The pandemic’s impact on the Walmart shopper

NRF 2021 – Chapter 1: Chief Customer Officer Janey Whiteside discusses how consumer behavior has changed during COVID-19.
Peter Johnston
NRF Contributor

In a featured session at NRF 2021: Retail’s Big Show – Chapter 1 on January 12, Ira Kalish, Deloitte’s chief global economist, and Janey Whiteside, chief customer officer at Walmart, discussed the effects — past, present, and future — of the continuing global pandemic on consumer behavior, retailers and the overall economy.

Kalish began by noting that we’re in new and unpredictable terrain here. “In the second quarter of 2020,” he said, “we saw the sharpest decline in real GDP on record. In the third quarter, we saw the largest increase in real GDP on record.”

Deloitte’s point of view is that the economy will grow slowly in 2021, and that there will continue to be disruption in the consumer market. Assuming widespread vaccination and a consequent easing of the pandemic, there could be significant pickup in economic activity toward the end of the year — though Kalish said growth will continue to be hampered by disparities in the job market.

Consumer trends

Learn more about how COVID-19 has impacted the consumer here.

With that, the conversation turned to Walmart. “We’ve never seen a year like this,” said Whiteside, noting an almost weekly change in product demand as the pandemic took hold, from disinfectant to board games to home schooling equipment to sewing machines to garden and household improvement materials.

Along with the near-universal explosion in online sales, Walmart experienced a huge pickup in demand for services such as pickup and delivery. “We saw five years of projected growth in pickup and delivery in five weeks,” she said.

In terms of consumer economic health, Kalish observed, we are in what he called a K-shaped recovery. The affluent are doing well: saving money, buying houses and bolstering their stock portfolios. Those at the lower end of the economic spectrum, however, are stressed and expected to stay that way as pandemic-created job losses become permanent.

Which of course has a direct bearing on Walmart’s core market. In November, about half of surveyed Walmart customers said they were worried about the economy, and 40 percent said they did not expect a speedy recovery.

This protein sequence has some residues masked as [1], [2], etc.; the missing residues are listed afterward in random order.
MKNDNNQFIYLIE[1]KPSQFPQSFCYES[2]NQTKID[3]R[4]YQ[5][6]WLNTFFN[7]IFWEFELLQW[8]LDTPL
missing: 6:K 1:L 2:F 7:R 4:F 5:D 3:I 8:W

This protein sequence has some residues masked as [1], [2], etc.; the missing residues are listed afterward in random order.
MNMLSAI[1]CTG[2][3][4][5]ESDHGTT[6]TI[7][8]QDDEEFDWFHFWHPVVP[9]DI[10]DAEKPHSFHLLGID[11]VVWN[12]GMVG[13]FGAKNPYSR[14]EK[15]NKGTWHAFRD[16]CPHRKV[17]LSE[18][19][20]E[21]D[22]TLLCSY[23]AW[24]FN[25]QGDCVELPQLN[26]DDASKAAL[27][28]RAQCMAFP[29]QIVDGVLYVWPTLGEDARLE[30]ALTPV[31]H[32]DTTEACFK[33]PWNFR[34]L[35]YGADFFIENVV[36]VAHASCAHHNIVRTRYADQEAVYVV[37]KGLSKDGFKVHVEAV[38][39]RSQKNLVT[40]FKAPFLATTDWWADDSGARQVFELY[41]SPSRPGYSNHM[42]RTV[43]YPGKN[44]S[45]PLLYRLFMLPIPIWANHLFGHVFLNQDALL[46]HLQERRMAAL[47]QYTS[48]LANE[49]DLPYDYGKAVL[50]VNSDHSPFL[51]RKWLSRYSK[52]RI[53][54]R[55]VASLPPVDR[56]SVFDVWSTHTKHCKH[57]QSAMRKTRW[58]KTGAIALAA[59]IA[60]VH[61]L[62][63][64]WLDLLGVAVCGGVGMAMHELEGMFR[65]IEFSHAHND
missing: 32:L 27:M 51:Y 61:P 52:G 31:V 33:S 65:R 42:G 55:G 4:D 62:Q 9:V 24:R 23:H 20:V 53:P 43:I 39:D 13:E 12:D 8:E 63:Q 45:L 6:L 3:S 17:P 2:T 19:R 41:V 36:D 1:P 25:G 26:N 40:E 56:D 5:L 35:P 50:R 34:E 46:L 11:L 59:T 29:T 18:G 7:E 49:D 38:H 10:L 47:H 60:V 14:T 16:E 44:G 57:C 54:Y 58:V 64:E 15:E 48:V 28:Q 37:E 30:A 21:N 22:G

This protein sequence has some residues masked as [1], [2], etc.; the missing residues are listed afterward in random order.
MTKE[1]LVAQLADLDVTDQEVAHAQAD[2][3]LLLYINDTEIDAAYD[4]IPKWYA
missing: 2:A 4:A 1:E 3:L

Whiteside said Walmart is trying to help its customers in several ways. One is the company’s value proposition, affordability, to which it is tenaciously adhering. Another is trying to make it easier — and safer — to take care of basic household needs. “Our customers are not immune to the effect on an economic slowdown,” she said. “They need us.”

“Our customers are not immune to the effect on an economic slowdown. They need us.”

Janey Whiteside, chief customer officer at Walmart

Turning to overall corporate strategy, Kalish observed that leaders in virtually every industry he has contact with — which for Deloitte, means practically everybody — now say, “We’re not really a [mining, oil, whatever] company, we’re a data company.

“Are you a data company,” he asked Whiteside. “If so, how are you making the best use of that data to stay competitive?”

There’s no question, Whiteside responded, that the breadth of Walmart’s offerings — groceries, pharmacy, financial services — enable it to collect a great deal of data about its customers. “We can use all that data,” she said, “to understand our customers better, and to serve them better. To do that, we need to have all the right permissions. It’s a matter of trust. There has to be trust, and we have to earn that trust.”

Toward the end of the discussion, Kalish brought up the issue of balancing online shopping and being essentially a store-based company. “What must you do to retain the relevance of stores and also be the go-to-site for online shoppers,” he asked.

Walmart and Deloitte

Part of the answer, Whiteside said, involves leveraging the stores themselves. “In the first quarter of last year,” she said, “we saw a 300 percent increase in services like pickup and delivery.”

That’s delivery from a store, not from an online distribution center. Part of Walmart’s initiative to make it easier for customers is to offer them a way to deal with those products they forgot and urgently need. “We can fulfill that order from a store,” she said. “We can’t fulfill it from an ecommerce shipping facility. Stores aren’t going anywhere.”

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